Maintaining FGS \#3 Astrometric Calibration

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Session 3 -- HST Performance and Process
Display presentation, Monday, 30, 1994, 9:20-6:30

[3.12] Maintaining FGS \#3 Astrometric Calibration

W. Jefferys, Q. Wang, A. Whipple, B. McArthur, G. F. Benedict, E. Nelan (Department of Astronomy, University of Texas at Austin)

Optical Field Angle Distortion (OFAD), approaching several arc-seconds, is the largest source of error in obtaining star positions from observations with the Hubble Space Telescope (HST) Fine Guidance Sensors (FGS). The full OFAD calibration of FGS \#3 was done in January 1993, with 600 observations of stars in M35 obtained in 20 orbits. Bootstrap statistical analysis shows that no significant bias exists in the OFAD parameters, and that a positional accuracy of 2-3 milliseconds of arc (MAS) has been achieved over the entire field of view of the FGS. These OFAD parameters have been made available to all HST astrometry users for FGS data reduction.

With evidence that changes could occur both to the telescope and to the FGS which would affect practical applications of the OFAD parameters, a long term stability (LTSTAB) project continues. This series monitors and measures such changes by visiting the same OFAD field at one to two month intervals. Analysis of 11 LTSTAB orbits showed monotonic scale-like change before the November 1993 servicing mission (SM). We see a substantial jump after SM. Extensive studies reveal that this post-SM change is non-linear and cannot be properly modeled by adjusting parameters. With this change uncorrected, positional accuracy has degraded to the 6 MAS level.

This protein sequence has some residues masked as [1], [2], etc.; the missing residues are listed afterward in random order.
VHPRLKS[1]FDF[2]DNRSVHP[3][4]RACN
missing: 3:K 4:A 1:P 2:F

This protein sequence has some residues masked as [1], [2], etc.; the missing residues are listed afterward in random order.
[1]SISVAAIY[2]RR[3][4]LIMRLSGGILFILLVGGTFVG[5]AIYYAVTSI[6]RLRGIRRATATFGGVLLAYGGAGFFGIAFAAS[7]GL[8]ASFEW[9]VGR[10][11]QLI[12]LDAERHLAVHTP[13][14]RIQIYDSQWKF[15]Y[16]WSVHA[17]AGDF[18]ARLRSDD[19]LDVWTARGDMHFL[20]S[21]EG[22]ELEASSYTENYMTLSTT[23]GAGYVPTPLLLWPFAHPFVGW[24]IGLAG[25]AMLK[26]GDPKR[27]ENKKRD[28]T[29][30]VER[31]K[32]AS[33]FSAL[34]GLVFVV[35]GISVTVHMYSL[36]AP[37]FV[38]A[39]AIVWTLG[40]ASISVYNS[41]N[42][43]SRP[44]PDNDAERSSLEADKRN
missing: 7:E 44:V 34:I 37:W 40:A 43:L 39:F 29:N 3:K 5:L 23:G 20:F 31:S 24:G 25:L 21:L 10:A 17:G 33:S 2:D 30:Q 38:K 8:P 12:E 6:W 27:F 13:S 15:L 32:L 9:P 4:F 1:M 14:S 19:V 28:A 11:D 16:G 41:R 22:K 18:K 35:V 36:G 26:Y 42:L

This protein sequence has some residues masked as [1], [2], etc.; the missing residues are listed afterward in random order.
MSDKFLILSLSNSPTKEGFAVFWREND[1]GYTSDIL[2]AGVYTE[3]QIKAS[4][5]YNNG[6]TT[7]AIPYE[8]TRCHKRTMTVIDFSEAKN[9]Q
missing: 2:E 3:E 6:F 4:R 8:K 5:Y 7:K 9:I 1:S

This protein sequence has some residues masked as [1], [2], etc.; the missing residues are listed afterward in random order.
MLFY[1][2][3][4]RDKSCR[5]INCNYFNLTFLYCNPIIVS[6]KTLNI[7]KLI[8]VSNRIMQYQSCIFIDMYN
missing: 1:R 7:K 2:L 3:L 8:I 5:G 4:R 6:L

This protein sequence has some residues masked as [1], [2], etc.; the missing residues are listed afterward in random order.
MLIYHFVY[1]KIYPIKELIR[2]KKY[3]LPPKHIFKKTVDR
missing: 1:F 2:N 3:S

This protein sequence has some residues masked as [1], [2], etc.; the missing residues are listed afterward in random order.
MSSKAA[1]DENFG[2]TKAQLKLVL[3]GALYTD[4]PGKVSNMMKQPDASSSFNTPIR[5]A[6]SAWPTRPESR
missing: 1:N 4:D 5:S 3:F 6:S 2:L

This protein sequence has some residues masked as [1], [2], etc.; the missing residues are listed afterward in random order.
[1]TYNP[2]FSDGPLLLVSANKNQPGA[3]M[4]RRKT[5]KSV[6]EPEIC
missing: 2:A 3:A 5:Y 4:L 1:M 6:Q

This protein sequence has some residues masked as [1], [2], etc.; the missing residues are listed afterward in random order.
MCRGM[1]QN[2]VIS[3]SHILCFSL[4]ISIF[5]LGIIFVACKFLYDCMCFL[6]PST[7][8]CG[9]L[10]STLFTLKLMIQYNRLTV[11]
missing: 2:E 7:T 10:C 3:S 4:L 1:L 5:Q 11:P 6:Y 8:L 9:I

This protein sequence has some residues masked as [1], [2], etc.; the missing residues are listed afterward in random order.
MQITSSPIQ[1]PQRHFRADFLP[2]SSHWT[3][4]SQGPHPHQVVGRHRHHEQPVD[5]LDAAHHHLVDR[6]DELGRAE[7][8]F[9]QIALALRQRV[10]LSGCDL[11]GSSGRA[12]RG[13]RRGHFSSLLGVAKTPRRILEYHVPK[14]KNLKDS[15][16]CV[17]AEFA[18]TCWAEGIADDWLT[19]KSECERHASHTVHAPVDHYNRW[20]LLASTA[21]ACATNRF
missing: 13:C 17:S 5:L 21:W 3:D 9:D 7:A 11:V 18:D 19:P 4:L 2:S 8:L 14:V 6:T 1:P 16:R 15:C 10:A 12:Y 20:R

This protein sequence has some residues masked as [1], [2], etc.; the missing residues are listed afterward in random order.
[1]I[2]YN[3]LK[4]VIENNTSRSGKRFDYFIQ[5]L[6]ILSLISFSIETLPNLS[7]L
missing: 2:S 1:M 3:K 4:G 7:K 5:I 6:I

We anticipated that the re-collimation and re-focus of the secondary mirror could cause a significant change in the OFAD. To regain the desired accuracy, a new set of observations, called the$\Delta$-OFAD calibration, has been scheduled for late April 1994. Simulations of the $\Delta$-OFAD indicate that a precision of 2-3 MAS can be reattained using the 2-3 MAS precision catalog which resulted from the previous full OFAD. The five orbits required will come from the FGS Instrument Scientist (L. Taff), who was foresightful enough to reserve them. Future monitoring of the FGS calibration by means of a continuing LTSTAB observations is vital to the success of HST FGS astrometric projects.

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